Kennedy Burnett

Staff Photographer

22 March, 2023

Visualize actors and actresses rehearsing in separate corners of a huge auditorium. On one side of the room, lines are dramatically rehearsed as eyes quickly glance left and right across their scripts. On the other side of the room, voices are warming up, floating up and down a vocal scale. Everyone in this room shares the same goal: preparing for Atholton’s spring musical auditions. 

The Atholton musical, The 25th Annual Putnam County Spelling Bee, is about a devoted group of spellers. The musical mainly focuses on the characters’ individual experiences at this small town spelling bee. What makes them all different is their wildly different personalities and their reason for being at the Putnam Spelling Bee. This musical was chosen this year to address the serious topics of pressure, and how parental and self stressors heavily impact the student’s lives.

 “While it’s a comedy, [the musical] is about the toll that people take on when they put too much pressure on themselves,” said Ms. Stackhouse, the director of this year’s production.

As the pressure of time strikes down against them, Atholton’s production company explodes into action in order to be fully ready before their opening night on Thursday, March 23rd. It’s necessary for performers to familiarize themselves with the background information before showing up to an audition for a musical, so that they are able to decide what role they want to take on. One of the leads of the musical, Amanda Minino, feels that it’s important for performers to make their auditions authentic, “make your audition fully how you see your character, and don’t shy away from personality. For lead roles in particular, I feel like you have to have a lot of security and confidence.” She first got interested in performing, after watching her older sister perform in their high school productions. 

Preparing for a musical after the audition process helps the actors to fully understand the composition of the show on a deeper level. This includes a deep dive into character development, finding the right notes in a song to emphasize the emotions of scenes, and memorizing dance movements, so that continuity flows seamlessly together. “We have done a lot of rehearsals working on separate sections of the show–song, dance, and acting. And have been gradually piecing everything together over the past two months. We’ve done improvisational character work, line bashing, and work with pit instruments,” Minino explained.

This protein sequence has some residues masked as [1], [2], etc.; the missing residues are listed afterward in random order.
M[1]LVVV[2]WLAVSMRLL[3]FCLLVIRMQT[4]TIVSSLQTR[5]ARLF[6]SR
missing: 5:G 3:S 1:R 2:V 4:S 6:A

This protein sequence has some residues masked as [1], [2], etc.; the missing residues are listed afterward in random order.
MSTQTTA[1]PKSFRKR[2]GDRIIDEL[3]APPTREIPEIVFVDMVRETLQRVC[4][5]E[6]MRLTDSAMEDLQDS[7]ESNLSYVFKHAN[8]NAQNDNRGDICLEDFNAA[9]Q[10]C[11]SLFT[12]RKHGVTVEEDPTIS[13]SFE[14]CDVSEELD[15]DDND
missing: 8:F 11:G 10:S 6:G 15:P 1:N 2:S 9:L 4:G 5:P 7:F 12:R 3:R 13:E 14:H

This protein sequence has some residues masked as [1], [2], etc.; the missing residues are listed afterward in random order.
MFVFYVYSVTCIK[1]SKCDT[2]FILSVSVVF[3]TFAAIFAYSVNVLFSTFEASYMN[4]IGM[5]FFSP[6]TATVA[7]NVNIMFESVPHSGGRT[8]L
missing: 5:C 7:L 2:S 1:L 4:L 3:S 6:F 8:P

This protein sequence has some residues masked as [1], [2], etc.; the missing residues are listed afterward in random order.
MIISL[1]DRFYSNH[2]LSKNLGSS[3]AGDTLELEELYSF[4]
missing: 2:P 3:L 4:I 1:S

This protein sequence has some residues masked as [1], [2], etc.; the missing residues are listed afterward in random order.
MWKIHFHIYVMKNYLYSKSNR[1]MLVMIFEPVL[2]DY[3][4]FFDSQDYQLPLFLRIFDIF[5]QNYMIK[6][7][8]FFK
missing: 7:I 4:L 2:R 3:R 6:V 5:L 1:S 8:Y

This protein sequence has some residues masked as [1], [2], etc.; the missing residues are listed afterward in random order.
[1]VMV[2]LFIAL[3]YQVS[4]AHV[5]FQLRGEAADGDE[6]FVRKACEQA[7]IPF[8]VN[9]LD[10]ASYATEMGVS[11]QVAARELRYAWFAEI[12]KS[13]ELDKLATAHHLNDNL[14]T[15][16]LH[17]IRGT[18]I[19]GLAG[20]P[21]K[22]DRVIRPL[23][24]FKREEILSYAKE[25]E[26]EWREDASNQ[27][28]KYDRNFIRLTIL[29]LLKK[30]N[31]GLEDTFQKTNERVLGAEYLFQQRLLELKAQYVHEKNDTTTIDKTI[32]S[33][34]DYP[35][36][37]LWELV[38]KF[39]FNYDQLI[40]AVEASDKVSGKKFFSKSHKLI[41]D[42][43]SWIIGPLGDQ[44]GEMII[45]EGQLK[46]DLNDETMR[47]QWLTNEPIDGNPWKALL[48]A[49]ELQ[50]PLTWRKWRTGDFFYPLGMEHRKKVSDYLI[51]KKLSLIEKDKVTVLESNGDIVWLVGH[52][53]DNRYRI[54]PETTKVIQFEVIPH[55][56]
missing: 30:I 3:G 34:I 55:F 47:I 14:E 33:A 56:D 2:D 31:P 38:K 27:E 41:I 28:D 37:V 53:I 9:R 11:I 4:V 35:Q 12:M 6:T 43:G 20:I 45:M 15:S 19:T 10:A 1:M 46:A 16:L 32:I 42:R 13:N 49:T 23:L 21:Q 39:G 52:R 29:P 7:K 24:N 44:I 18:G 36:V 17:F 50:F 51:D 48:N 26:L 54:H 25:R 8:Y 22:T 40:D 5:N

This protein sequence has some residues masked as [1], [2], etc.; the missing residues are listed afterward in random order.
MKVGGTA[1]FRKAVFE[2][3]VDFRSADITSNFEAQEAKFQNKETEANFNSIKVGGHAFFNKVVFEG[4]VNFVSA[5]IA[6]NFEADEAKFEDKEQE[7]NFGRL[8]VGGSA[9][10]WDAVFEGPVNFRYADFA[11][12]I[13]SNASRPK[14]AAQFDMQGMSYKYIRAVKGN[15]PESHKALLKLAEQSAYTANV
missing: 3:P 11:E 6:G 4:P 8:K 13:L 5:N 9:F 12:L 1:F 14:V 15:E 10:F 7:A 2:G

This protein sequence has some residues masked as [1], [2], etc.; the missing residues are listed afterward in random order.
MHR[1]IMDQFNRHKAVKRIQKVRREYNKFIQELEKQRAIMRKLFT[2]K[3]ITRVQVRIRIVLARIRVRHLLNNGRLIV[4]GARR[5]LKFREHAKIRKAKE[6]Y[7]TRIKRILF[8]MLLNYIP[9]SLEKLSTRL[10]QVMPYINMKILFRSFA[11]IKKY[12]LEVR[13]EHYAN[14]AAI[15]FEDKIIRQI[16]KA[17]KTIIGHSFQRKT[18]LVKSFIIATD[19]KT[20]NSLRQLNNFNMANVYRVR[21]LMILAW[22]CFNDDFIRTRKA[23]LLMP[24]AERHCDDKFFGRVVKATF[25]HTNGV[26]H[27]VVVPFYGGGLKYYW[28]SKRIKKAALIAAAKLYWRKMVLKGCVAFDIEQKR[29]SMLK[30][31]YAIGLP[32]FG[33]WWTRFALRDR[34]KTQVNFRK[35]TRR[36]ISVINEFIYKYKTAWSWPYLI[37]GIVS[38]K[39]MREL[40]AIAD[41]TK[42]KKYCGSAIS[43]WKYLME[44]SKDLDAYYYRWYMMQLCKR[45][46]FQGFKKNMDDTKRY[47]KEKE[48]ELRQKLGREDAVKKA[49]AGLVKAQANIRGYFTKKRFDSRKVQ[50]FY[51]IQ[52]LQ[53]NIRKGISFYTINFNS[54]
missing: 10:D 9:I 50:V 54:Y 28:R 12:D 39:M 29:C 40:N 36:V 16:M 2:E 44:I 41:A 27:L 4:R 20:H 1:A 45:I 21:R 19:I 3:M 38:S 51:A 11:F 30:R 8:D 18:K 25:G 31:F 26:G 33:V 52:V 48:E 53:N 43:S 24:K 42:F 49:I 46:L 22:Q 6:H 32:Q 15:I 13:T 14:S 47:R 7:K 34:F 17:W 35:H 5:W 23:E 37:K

This is Ms. Stackhouse’s first year directing a musical at Atholton High School, although she directed many productions during her college years. In this musical production, she is working alongside her counterparts, Ms. Haffey, the choreographer, and Ms. Freel, the vocal director and producer. Ms. Stackhouse advised that anyone who wants to audition for a musical should, even if they feel like they don’t have the talent or the experience for a musical. She further explained that the AHS production company always needs people for the ensemble, and that, “students shouldn’t be afraid to audition for ensemble because being in the ensemble is a blast.” From past experiences, she felt like the ensemble was the most fun because she spent most of her time as an ensemble member, backstage getting to know the cast and connecting with them. “Theater people are very social creatures, so bonding with the cast and getting to know people is so much fun,” reflected Ms. Stackhouse. 

Amanda Minino also feels that it’s very important for performers to bond with each other because it helps to make rehearsals more bubbly and lively. “We don’t all have to be best friends, but feeling comfortable in the group makes rehearsals so much easier,” said Minino. The performers are all a part of a GroupMe; the performers use it to help them all stay connected. Although they mainly use the platform to keep everyone informed about practice schedules and other important events, the performers also use GroupMe, in a fun way, to casually talk and make jokes with each other. 

Bryce Smart, another person in this musical, also loves the atmosphere that the production company brings because it’s a causal environment that allows him to have fun and make jokes with the other cast members. He encourages people to come see the musical because it’s not your “normal spelling bee.” It’s a production worth getting excited for because the performers are allowed to be loose with their characters and are able to interact with other characters in fun and playful ways. 

The 25th Annual Putnam County Spelling Bee is a improv and vocal heavy performance, which is a huge challenge for any high school performer to overcome. “It’s going to be hilarious. I sit with them every rehearsal at these lines I’ve heard 100 times at this point,” recounted Ms. Stackhouse. She went on to commend the performers for being “naturally funny and talented.” Ms. Stackhouse enjoys working with high school students because they have taught her to listen and learn from younger individuals. The musical relates back to high school because it explains the pressure the people put on themselves to be the best. She’s proud of her students for tackling such a serious topic. Everyone is welcome to come see Atholton’s production of The 25th Annual Putnam County Spelling Bee, the musical will be performed for three nights: Thursday, March 23rd, Friday, March 24th, and Saturday, March 25th.

Posted by Kennedy Burnett

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